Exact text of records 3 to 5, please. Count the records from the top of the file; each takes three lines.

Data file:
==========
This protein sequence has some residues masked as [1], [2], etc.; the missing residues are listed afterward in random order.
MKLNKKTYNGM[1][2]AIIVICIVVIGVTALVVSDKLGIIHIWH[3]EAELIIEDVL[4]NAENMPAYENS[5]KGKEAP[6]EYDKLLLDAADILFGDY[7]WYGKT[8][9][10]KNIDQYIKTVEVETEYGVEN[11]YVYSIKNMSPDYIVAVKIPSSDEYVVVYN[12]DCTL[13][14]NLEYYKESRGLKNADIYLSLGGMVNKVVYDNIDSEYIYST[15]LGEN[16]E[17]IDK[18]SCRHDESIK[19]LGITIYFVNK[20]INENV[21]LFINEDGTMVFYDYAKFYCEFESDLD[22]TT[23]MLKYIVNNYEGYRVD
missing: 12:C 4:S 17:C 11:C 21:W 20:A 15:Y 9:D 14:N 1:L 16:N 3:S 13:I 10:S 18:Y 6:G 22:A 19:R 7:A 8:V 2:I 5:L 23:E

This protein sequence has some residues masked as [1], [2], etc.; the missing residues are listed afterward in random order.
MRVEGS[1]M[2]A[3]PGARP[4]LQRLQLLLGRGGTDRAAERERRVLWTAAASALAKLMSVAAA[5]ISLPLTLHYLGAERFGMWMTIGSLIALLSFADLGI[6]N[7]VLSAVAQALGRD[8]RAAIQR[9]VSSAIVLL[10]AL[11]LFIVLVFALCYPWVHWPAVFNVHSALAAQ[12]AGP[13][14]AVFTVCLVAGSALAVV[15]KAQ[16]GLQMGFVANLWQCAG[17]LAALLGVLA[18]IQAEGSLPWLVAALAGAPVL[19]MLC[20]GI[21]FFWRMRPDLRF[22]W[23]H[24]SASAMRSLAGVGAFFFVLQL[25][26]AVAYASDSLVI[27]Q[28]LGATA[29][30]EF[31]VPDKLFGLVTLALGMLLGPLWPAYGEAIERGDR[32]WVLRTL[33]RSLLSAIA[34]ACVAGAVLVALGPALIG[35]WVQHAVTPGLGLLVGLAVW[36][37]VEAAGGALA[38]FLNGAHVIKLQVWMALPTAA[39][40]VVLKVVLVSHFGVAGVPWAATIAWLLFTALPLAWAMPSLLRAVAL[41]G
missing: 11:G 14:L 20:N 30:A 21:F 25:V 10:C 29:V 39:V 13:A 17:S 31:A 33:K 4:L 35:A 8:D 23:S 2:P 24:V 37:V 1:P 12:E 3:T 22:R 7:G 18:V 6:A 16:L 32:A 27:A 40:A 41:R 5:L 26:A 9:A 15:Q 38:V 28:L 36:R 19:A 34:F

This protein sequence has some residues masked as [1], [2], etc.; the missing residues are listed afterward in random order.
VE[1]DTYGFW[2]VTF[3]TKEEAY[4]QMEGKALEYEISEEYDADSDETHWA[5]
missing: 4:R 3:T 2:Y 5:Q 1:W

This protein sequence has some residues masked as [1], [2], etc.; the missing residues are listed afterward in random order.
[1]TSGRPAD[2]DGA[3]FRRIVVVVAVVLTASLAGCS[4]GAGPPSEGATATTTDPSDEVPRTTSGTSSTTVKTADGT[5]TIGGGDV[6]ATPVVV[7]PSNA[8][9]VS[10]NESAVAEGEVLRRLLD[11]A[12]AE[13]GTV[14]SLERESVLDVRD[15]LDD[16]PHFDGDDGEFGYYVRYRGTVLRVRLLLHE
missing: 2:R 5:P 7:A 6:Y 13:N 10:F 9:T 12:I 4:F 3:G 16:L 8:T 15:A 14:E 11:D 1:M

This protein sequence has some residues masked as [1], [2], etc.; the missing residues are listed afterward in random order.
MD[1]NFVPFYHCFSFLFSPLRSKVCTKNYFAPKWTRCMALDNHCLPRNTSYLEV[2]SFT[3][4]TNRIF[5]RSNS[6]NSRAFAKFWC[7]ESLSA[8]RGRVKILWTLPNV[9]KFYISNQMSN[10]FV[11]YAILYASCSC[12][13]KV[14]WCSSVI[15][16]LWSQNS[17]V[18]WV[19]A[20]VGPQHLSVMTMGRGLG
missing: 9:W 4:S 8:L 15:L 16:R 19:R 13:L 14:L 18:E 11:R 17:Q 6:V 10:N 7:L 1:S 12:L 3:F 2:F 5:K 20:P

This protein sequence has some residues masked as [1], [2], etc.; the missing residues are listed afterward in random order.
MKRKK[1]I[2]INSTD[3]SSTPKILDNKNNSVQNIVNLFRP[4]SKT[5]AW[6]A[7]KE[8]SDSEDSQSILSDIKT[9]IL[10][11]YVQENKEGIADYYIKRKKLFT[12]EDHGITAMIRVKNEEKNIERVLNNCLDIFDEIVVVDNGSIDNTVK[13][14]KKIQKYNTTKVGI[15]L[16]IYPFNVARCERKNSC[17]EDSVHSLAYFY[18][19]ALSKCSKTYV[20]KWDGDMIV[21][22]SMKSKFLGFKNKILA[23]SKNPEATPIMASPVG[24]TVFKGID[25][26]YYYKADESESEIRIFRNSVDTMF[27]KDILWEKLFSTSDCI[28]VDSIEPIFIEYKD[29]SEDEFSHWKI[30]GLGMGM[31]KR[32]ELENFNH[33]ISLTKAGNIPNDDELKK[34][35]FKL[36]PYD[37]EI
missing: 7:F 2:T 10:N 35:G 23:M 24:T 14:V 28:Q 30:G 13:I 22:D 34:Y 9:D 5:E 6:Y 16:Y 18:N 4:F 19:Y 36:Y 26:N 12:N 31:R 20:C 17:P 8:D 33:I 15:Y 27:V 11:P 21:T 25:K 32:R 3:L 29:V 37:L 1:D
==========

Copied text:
This protein sequence has some residues masked as [1], [2], etc.; the missing residues are listed afterward in random order.
VE[1]DTYGFW[2]VTF[3]TKEEAY[4]QMEGKALEYEISEEYDADSDETHWA[5]
missing: 4:R 3:T 2:Y 5:Q 1:W

This protein sequence has some residues masked as [1], [2], etc.; the missing residues are listed afterward in random order.
[1]TSGRPAD[2]DGA[3]FRRIVVVVAVVLTASLAGCS[4]GAGPPSEGATATTTDPSDEVPRTTSGTSSTTVKTADGT[5]TIGGGDV[6]ATPVVV[7]PSNA[8][9]VS[10]NESAVAEGEVLRRLLD[11]A[12]AE[13]GTV[14]SLERESVLDVRD[15]LDD[16]PHFDGDDGEFGYYVRYRGTVLRVRLLLHE
missing: 2:R 5:P 7:A 6:Y 13:N 10:F 9:T 12:I 4:F 3:G 16:L 8:T 15:A 14:E 11:D 1:M

This protein sequence has some residues masked as [1], [2], etc.; the missing residues are listed afterward in random order.
MD[1]NFVPFYHCFSFLFSPLRSKVCTKNYFAPKWTRCMALDNHCLPRNTSYLEV[2]SFT[3][4]TNRIF[5]RSNS[6]NSRAFAKFWC[7]ESLSA[8]RGRVKILWTLPNV[9]KFYISNQMSN[10]FV[11]YAILYASCSC[12][13]KV[14]WCSSVI[15][16]LWSQNS[17]V[18]WV[19]A[20]VGPQHLSVMTMGRGLG
missing: 9:W 4:S 8:L 15:L 16:R 19:R 13:L 14:L 18:E 11:R 17:Q 6:V 10:N 7:L 1:S 12:L 3:F 2:F 5:K 20:P